Cranberries are a popular human fruit, especially around the holidays. So if you’re wondering if your dog can eat cranberries with you, the answer is yes! With limitations, of course. While cranberries are safe for dogs to eat, and sometimes come in certain dog food recipes, there are some risks and considerations to be aware of.
Let’s take a look at how cranberries can fit into your dog’s diet, how much you can give them, and what to avoid.
The small but mighty cranberry is considered a superfood, with health benefits that help give the immune system a boost thanks to the fruit’s high antioxidant levels.
Cranberries are also jam packed with vitamins, minerals, and fiber that help keep both humans and pups healthy like:3
- Vitamin A, B1, B2, C, E, and K
Add in the dynamic duo of proanthocyanidins (a polyphenol) and D-mannose (a naturally occurring sugar) that aid in bladder health and help prevent urinary tract infections, and you’ve got quite the powerful berry.4,5
Your pup can enjoy these cranberry health benefits alongside you in moderation.
While cranberries are loaded with health benefits, there are some considerations to be aware of when it comes to feeding them to dogs.
Fruit in general is very acidic, and cranberries in large amounts can cause an upset stomach in dogs. The high sugar content in cranberry sauce or juice can also upset your pup’s stomach and be problematic for dogs that have diabetes or sugar sensitivities. You should avoid cranberry products that have xylitol in them, too, as this artificial sweetener can be toxic to dogs.
If you’re feeding your dog cranberries mixed with other ingredients, make sure those foods aren’t toxic to dogs. There are plenty of human foods that dogs can eat, but there are foods and seasonings you’ll want to avoid — some of which we’ll touch on in the rest of this guide.
Treats, which include human foods like cranberries, should only make up approximately 10% of your dog’s daily calorie intake.6 The amount of cranberries dogs can have will also depend on the size of the dog. The smaller your furry friend, the smaller the portion size.
As a general rule of thumb, your dog can consume approximately 1 – 2 cranberries per 10 pounds of weight. Talk with your veterinarian to see how much is safe for your dog.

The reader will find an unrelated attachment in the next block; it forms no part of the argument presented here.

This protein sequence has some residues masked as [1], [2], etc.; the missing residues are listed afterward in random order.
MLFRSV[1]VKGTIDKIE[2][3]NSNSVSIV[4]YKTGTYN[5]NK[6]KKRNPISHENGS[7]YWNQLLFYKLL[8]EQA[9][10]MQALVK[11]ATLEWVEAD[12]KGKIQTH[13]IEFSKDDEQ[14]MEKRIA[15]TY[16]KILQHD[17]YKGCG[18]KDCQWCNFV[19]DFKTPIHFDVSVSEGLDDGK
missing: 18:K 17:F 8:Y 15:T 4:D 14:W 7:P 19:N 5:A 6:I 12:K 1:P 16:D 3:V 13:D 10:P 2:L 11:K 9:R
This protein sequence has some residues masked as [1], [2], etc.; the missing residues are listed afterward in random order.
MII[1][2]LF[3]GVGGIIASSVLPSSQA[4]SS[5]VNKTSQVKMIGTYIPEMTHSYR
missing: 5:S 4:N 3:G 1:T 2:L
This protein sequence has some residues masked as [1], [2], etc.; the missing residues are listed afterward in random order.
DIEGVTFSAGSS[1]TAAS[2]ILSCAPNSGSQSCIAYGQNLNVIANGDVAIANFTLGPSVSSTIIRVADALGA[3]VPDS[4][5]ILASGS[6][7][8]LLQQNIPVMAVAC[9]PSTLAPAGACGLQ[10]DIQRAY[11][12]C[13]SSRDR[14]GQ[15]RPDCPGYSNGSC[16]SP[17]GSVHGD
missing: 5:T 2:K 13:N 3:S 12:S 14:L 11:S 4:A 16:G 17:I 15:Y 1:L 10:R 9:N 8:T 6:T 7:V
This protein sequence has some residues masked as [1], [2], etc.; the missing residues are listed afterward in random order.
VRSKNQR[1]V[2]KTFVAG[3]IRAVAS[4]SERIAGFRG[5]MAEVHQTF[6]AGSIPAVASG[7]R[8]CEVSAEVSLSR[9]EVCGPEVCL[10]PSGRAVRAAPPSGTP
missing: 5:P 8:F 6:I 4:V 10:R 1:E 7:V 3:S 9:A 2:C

Yes, dogs can eat raw cranberries if they’ve been washed and de-stemmed. Look for fresh organic cranberries that are a deep red color and firm; they’ll be healthier than pale soft fruit.
Since cranberries can have a tart taste, try cutting them up and topping your dog’s food with them, or cooking them down with a little bit of water and mixing it in with their food. Be careful of feeding your dog cooked cranberries that haven’t been prepared by you as they may be mixed with toxic ingredients like brandy, raisins, currants, or large amounts of sugar.
Dried cranberries can also be a great treat for dogs as long as they are prepared without added sugars and aren’t mixed with any other fruits toxic to dogs, like raisins you might find in a trail mix. Always check the label on the package to be sure.
Dried cranberries are just a wrinkly version of a raw cranberry, so feed your dog the same amount you would if they were raw.
The quintessential holiday cranberry sauce probably adorns your table along with turkey and other holiday foods. While your dog can eat cranberry sauce, it’s probably not the healthiest way for them to eat cranberries, especially if your dog has diabetes or sugar sensitivities.
Whether you make cranberry sauce from scratch or grab it from a can, keep the portions small for your dog. When opting for canned cranberry sauce, check the label for sugar, xylitol, or other harmful ingredients mixed in before feeding it to your pup. They’ll thank you later with all of the slobbery kisses and tail wags when their tummy is happy.
Similar to cranberry sauce, cranberry juice is okay for your dog to have in small quantities, barring there’s no other harmful ingredients mixed in like grape juice.
Check the label to make sure that it’s 100% juice — not a mix or a cocktail — with no added sugars. Since you’re just getting the sugary juice and not the good dietary fiber that comes with eating the actual fruit, this is probably a cranberry option you can pass on.
Cranberry supplements are safe for most dogs and can be found online or in stores. They’re usually given to help with bladder and urinary tract health. Find a supplement made specifically for dogs because they won’t include potentially harmful ingredients that could be in human cranberry supplements.
Talk with your vet before giving your dog any supplements to make sure it’s beneficial for their health and to get the correct dosage.
The best ways to feed cranberries to dogs are forms of raw, dried, or frozen cranberries. Remove any stems before you feed them to your dog. Since they’re a small fruit, cranberries can be a choking hazard. Cook them down, make a puree, or cut them into small pieces so it’s easier for your dog to eat.
If you opt for juice, make sure it’s 100% cranberry juice with no added sugar, and make sure there are no toxic ingredients if you choose to give your dog cranberry sauce.
If your dog has never had cranberries before, start with a small amount in their food and watch for an upset stomach or allergic reactions. Pet emergencies can wreak havoc on your bank account, but pet insurance may cover some of those unexpected costs. See if a dog insurance policy from MetLife Pet Insurance can help, and get your free quote today.1,2